First published: 13 June 2006One of the chief areas where David Cameron has attempted to ‘rebrand’ the image of the Conservative Party is regarding women. This is unsurprising. The decline of support for the Tory party among women has been its single biggest loss of electoral support in the last two decades.For most of the 20th century women were an electoral bastion of the Conservative party. From when women first won the vote in 1918 until the 1990s, they systematically voted in higher proportions for the Tories than did men. However this lead gradually eroded during the second half of the 20th century. From the 1990s onwards a higher proportion of women than men began to vote ‘left’ – i.e. for Labour rather than the Tories. This ran in parallel with the development in the US where more women than men now vote Democrat than Republican.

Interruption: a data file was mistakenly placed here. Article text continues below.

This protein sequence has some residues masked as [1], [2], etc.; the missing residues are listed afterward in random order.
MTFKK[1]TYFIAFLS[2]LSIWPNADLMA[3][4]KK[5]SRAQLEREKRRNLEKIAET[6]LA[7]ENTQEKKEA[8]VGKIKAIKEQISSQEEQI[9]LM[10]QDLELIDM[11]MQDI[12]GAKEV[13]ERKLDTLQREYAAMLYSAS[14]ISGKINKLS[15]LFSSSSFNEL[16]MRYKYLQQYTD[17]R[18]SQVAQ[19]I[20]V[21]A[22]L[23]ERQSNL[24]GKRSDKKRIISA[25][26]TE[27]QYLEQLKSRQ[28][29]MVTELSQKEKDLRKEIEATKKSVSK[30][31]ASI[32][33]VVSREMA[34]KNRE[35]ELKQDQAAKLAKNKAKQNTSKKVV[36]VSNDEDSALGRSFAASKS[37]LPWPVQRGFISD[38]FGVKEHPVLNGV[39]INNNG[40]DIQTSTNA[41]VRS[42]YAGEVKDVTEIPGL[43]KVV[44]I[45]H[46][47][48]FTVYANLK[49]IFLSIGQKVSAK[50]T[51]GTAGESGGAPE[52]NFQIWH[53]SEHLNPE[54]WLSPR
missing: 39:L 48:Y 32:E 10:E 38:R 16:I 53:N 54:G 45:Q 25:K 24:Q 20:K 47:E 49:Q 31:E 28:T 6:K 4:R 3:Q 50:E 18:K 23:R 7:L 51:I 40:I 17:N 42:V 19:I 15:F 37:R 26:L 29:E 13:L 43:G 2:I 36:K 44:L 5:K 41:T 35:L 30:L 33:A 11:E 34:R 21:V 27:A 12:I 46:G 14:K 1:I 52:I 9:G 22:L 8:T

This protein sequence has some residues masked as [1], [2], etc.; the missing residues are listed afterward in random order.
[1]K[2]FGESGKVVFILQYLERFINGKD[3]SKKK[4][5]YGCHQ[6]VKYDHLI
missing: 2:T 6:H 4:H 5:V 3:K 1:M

First published: July 1995 Since the Second World War the position of women in society has progressively advanced. The driving force of this was the mass entry of women into the workforce. But its consequences spread into all spheres of society – the education system, rights to divorce, abortion and contraception, equality legislation, legal, economic and property rights and the massive expansion of social provision via the welfare state. Today women face the first sustained attempt to roll back these gains, not by driving women out of the workforce, but by dismantling the welfare state.
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